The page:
New MG Cyberster electric roadster to get steering yoke and scissor doors

The all-electric two-seat MG sports car will be fitted with an aircraft-style yoke and scissor doors, and it could arrive in showrooms in 2024


MG has built much of its reputation on small affordable roadsters, and now, fresh leaks all but confirm that the brand is returning to its roots with a dainty, probably all-electric, roadster called the Cyberster.

Our exclusive images provide a clear view of how the forthcoming sports car could look, but a newly released teaser video indicates that the Cyberster will feature bold design details to set it apart from other drop-tops from Mazda and BMW. 

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The Cyberster will get scissor doors that swing upwards to reveal a space age interior, with a digital dashboard mounted behind a steering yoke, similar to that of Tesla’s range-topping Plaid models. 

MG could fit a variable-ratio steering system to make the yoke easier to operate at low speeds, but this hasn’t been confirmed. Either way, it’s likely that the shift paddles behind the yoke will be used to adjust the car’s brake regen settings, given that the Cyberster will probably be an EV.

The car could hit the roads in 2024 to coincide with MG’s centenary, possibly with an MGC EV badge, following parent firm SAIC filing a trademark for the name. Direct rivals will be few and far between, but the new car could give buyers of internal combustion-engined convertibles like the Mazda MX-5 and BMW Z4 a new avenue to explore.

Back in 2017, MG unveiled its E-Motion Coupe concept. Designed to be a flagship all-electric coupe, the project now looks dead in the water. Attention has turned to a drop-top car based on last year’s Cyberster concept. It was successfully greenlit for production after a crowd-funding effort that saw over 5,000 potential buyers place money down to make it happen. MG could decide to name it after the concept, too, given that a trademark for ‘Cyber X’ has also been filed.

London-based SAIC Design created the concept with plenty of eye-catching details, such as Magic Eye headlights that open when turned on, the Laser Belt line of LEDs along the side, and the squared-off Kammback tail. Leaked patent images revealed a production MG based on the concept is very much imminent, including plenty of the Cyberster’s design features. Our exclusive images bring these leaks to life, showcasing what MG’s new roadster could look like in the metal.

We can see it’s retained a version of the concept’s face, albeit a little less aggressive, with a small grille at the bottom of the front bumper and a long bonnet with plenty of creases and slashes that cascades into the nose. The Magic Eye headlights have been replaced with more conventional units.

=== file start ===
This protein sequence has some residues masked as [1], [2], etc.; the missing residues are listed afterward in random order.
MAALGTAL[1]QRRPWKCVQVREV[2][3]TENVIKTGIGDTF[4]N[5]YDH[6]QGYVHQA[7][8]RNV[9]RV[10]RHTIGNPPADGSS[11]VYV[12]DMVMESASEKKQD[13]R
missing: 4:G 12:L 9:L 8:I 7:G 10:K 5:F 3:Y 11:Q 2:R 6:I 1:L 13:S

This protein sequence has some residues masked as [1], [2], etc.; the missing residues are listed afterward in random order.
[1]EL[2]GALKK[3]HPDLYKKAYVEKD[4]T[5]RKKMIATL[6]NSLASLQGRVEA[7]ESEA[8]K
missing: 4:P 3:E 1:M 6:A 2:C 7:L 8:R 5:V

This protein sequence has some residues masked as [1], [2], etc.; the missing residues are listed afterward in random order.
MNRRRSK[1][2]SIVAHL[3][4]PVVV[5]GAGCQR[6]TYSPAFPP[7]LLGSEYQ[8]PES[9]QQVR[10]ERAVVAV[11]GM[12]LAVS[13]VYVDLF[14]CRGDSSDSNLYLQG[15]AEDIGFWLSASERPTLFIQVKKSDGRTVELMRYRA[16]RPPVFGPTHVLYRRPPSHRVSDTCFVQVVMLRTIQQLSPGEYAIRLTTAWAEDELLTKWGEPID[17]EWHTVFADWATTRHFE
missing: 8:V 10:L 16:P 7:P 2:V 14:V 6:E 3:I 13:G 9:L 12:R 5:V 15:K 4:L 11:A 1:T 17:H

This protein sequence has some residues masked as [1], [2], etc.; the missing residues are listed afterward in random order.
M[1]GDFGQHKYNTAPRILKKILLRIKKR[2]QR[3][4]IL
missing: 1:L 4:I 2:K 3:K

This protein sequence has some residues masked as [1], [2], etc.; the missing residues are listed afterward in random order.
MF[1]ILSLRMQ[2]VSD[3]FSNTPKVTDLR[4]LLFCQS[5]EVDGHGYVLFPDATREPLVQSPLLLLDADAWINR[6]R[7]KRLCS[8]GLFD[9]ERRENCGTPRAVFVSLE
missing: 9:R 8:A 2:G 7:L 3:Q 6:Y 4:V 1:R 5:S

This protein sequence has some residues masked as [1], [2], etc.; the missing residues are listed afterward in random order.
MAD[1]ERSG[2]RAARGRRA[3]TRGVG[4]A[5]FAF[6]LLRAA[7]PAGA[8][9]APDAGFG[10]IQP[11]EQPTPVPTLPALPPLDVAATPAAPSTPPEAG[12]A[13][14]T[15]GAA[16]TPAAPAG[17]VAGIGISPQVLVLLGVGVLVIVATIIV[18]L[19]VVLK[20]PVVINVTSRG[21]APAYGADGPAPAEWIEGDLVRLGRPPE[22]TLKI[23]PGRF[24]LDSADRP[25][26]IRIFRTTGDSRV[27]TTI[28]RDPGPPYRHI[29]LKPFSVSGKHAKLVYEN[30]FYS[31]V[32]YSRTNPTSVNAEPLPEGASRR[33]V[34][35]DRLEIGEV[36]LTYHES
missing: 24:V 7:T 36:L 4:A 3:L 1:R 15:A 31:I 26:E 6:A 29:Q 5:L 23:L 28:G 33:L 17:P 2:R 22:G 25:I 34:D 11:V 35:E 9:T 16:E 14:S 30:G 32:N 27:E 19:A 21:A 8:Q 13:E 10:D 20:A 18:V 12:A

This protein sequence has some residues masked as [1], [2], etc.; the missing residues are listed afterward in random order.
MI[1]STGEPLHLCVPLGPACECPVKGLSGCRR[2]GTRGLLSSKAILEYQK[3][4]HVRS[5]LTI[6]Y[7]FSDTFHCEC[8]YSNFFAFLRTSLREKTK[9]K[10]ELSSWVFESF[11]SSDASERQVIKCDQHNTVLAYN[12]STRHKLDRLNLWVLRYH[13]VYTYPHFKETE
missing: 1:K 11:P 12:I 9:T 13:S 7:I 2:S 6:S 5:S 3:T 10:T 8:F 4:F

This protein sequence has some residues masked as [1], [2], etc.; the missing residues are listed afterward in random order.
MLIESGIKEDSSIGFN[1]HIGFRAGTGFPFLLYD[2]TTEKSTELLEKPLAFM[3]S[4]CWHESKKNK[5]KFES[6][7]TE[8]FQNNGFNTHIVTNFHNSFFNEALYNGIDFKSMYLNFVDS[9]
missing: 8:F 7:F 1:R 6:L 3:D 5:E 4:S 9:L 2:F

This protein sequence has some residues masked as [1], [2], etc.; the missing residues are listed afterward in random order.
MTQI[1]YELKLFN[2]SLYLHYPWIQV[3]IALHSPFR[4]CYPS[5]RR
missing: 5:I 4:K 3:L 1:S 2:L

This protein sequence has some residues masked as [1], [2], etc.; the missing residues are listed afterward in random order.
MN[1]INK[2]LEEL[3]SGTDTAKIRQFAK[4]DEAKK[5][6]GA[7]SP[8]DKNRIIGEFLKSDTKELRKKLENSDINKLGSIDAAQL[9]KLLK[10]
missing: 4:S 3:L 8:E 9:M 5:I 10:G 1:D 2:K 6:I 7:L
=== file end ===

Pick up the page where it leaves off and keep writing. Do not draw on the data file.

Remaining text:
The finned side skirts of the concept remain, although the Laser Belt has been toned down. Plus, the open-top speedster design of the concept has been swapped for a folding fabric roof, which should be more appropriate for the British climate.

As on the Cyberster, the rear end of the new car features some outlandish brake-light design. However, whether or not the units resemble the British flag (like the rear lights on the current MINI) or gigantic arrows is up for debate.

The concept’s rear diffuser has shrunk, but the Kammback rear end remains. It gives the car a traditional profile, with proportions more akin to the classic MGB, rather than the firm’s most recent convertible car, the TF.

Inside, there’s a touchscreen integrated into the centre console, a wraparound driver’s display and “Zero Gravity” floating head restraints, all of which could make production. The driver-centric two-cockpit layout could also feature.

What’s less likely to be reflected in the production car are the concept’s 500-mile range and 0-62mph time of less than three seconds. But that’s not to say the Cyberster won’t offer up impressive stats.

MG recently unveiled its Mulan hatchback for the Chinese market. This will come to Europe as the MG4 and is claimed to be capable of 0-62mph in four seconds. It will be offered with rear-wheel drive on the SAIC Nebula pure-electric architecture, which would provide a perfect base for MG’s new sports car. Full specs for the Mulan have not been revealed, but some of its technology could transfer into the new roadster.

The sports car’s powertrain is likely to be geared for performance rather than efficiency. But its proportions should result in a lighter kerbweight than MG’s other EVs, so we expect it to at least match the 273-mile range of the ZS Long Range SUV. It will depend on how much underfloor battery can be packaged beneath the passenger cell while still keeping the car low, however.

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